Two major sources of the political rankings include RealClearPolitics and FiveThirtyEight, both of whom average out public polls done for campaigns.
According to Democratic political expert Simon Rosenberg, the polls they're pulling in to generate those averages are leaning more Republican, lending the averages to be skewed more conservative.
"There is a ferocious campaign GOP campaign right now to flood the zone with their polls, game the averages, declare the election is tipping to them," tweeted Rosenberg on Sunday. "No question they could win but the early vote and polling this week DO NOT confirm this trend. Sorry. "
He noted that the new CBS News poll out Sunday has Republicans winning 228 seats in the House. It "is essentially a toss-up. Their caveat of course, is that if we have a big youth turnout, which the new Harvard Institute of Politics poll predicts, Dems could win the midterms."
Speaking to MSNBC on Sunday evening, Terrance Woodbury, a founding partner of HIT Strategies, noted that frequently the understanding of a "likely voter" is someone who has voted in "three or four of the last three or four elections." He explained that anyone who was activated by the 2016 election to start participating in 2018 and 2020 wouldn't fall under that category of a "likely voter" even if they've been a solid voter in the past.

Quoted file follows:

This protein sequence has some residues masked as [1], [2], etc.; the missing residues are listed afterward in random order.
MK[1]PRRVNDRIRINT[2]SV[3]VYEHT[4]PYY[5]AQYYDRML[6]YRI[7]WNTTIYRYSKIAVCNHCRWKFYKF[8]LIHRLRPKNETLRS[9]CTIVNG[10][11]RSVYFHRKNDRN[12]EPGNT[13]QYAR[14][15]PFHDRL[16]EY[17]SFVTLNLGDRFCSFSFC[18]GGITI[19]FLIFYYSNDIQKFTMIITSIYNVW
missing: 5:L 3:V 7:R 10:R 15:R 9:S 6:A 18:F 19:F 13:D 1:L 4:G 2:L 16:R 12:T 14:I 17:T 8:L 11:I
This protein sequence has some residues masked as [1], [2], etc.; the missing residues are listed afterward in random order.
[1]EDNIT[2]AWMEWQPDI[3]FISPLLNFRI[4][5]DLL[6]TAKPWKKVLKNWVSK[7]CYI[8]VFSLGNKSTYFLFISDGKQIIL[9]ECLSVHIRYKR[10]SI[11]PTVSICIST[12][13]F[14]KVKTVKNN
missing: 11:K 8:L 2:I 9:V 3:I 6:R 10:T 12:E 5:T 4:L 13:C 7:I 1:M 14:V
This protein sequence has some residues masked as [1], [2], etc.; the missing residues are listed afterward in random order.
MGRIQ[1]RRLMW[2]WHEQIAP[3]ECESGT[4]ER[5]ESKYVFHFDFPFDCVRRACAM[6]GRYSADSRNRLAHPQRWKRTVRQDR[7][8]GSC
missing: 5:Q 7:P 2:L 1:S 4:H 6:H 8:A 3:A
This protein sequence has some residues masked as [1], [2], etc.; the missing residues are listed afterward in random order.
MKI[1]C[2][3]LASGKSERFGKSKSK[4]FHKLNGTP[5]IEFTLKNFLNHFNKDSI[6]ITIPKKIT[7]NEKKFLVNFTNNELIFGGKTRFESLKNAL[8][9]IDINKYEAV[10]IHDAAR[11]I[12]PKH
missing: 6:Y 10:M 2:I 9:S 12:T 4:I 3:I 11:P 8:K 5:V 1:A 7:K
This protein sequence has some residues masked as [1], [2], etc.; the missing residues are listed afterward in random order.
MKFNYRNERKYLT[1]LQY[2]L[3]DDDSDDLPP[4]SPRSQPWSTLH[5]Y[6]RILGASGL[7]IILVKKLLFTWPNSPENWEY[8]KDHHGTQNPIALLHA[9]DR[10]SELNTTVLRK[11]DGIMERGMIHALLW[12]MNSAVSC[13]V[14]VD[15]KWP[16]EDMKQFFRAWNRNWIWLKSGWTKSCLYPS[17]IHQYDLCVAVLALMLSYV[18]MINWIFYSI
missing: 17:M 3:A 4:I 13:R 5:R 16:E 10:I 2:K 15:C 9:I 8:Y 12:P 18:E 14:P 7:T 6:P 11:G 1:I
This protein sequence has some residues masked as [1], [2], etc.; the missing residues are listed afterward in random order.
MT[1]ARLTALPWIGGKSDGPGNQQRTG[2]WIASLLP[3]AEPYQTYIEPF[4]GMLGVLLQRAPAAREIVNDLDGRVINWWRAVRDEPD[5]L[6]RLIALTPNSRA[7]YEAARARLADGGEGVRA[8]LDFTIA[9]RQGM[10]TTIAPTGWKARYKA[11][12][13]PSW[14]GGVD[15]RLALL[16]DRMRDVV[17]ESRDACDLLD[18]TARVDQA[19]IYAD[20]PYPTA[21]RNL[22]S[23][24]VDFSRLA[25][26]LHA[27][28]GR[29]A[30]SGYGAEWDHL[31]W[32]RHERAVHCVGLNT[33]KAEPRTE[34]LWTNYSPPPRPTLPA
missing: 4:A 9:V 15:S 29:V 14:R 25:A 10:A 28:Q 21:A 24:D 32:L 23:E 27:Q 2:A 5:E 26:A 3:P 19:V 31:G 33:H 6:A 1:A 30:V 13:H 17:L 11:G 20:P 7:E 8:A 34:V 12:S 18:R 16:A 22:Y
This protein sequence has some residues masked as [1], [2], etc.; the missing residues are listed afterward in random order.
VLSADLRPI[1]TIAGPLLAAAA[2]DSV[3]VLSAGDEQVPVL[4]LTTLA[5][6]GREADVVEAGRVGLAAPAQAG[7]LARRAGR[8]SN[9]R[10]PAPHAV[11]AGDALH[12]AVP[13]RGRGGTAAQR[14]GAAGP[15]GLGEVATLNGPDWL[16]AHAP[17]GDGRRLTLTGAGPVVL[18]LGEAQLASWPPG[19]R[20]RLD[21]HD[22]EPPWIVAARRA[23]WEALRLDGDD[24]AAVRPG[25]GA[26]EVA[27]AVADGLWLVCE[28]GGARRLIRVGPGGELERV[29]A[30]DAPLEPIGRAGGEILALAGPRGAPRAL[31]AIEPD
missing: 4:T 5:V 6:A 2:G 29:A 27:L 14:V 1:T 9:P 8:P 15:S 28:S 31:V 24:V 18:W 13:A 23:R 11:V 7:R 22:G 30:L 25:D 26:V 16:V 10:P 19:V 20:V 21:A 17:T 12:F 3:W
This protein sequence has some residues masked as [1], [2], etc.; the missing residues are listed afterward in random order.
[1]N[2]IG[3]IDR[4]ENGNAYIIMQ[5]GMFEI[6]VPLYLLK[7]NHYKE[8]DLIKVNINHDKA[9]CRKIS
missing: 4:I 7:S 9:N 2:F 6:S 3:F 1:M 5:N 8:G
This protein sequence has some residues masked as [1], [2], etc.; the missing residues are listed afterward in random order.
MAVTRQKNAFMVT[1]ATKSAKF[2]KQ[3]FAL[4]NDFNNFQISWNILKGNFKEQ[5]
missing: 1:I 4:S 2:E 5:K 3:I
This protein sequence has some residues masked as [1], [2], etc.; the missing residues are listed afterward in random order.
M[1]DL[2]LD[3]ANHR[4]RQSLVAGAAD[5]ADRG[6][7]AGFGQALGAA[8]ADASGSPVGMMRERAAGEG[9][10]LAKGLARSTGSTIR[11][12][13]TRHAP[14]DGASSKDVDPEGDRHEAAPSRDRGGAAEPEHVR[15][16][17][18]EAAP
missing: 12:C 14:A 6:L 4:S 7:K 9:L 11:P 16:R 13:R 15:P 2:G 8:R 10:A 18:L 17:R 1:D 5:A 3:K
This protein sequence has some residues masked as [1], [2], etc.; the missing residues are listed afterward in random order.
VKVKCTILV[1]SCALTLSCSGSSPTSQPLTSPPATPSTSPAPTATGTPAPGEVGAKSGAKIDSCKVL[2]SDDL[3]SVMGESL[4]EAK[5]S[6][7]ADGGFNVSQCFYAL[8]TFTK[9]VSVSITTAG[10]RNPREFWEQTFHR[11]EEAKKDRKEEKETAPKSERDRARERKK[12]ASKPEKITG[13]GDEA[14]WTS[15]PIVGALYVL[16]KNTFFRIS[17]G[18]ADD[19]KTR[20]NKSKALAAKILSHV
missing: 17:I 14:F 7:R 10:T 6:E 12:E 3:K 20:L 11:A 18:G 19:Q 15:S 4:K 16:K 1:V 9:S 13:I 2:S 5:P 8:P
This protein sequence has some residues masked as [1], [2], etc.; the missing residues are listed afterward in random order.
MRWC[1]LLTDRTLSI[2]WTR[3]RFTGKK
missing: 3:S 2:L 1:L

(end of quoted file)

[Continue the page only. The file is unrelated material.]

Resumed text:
"So many of the voters that were participating this time will be surge voters, that's those post-2016, that anti-MAGA, anti-Trump that was activated after he was elected in 2016," he said.
The "registered voter" outcome is already benefiting Democrats, in the polls. So the new voters from 2018 and 2020 really could be the tipping point to save Democrats. If they get out the vote. Already states have reported that voter registration is up among younger voters, particularly among women. In most places where studies have been performed, this is due to the Supreme Court's decision to bring down the privacy of women to get an abortion.
Rosenberg crafted a list of polls released by Republican-allied groups listed on FiveThirtyEight. Of all polls taken in the state in October, 75 percent of Arizona's were GOP polls. In Georiga, 55 percent were GOP. In Nevada, 60 percent were GOP. In Ohio, 50 percent were GOP polls. In Pennsylvania, 60 percent were GOP and Washington state saw 50 percent of polls were GOP.
"Also need to note that there has been one non-GOP allied firm dropping very good polls for the Rs in these states and nationally - Data For Progress," said Rosenberg. "How much of a difference could this GOP manipulation of the averages be having? There is a 3.3 point difference between the generic on RealClearPolitics and one without any partisan polling."
He closed by sending out a message to the media: It "has to wake up here and stop getting played."
See the comments from Woodbury below or at the link here:
Youth Polling part 1 youtu.be
Part 2 youtu.be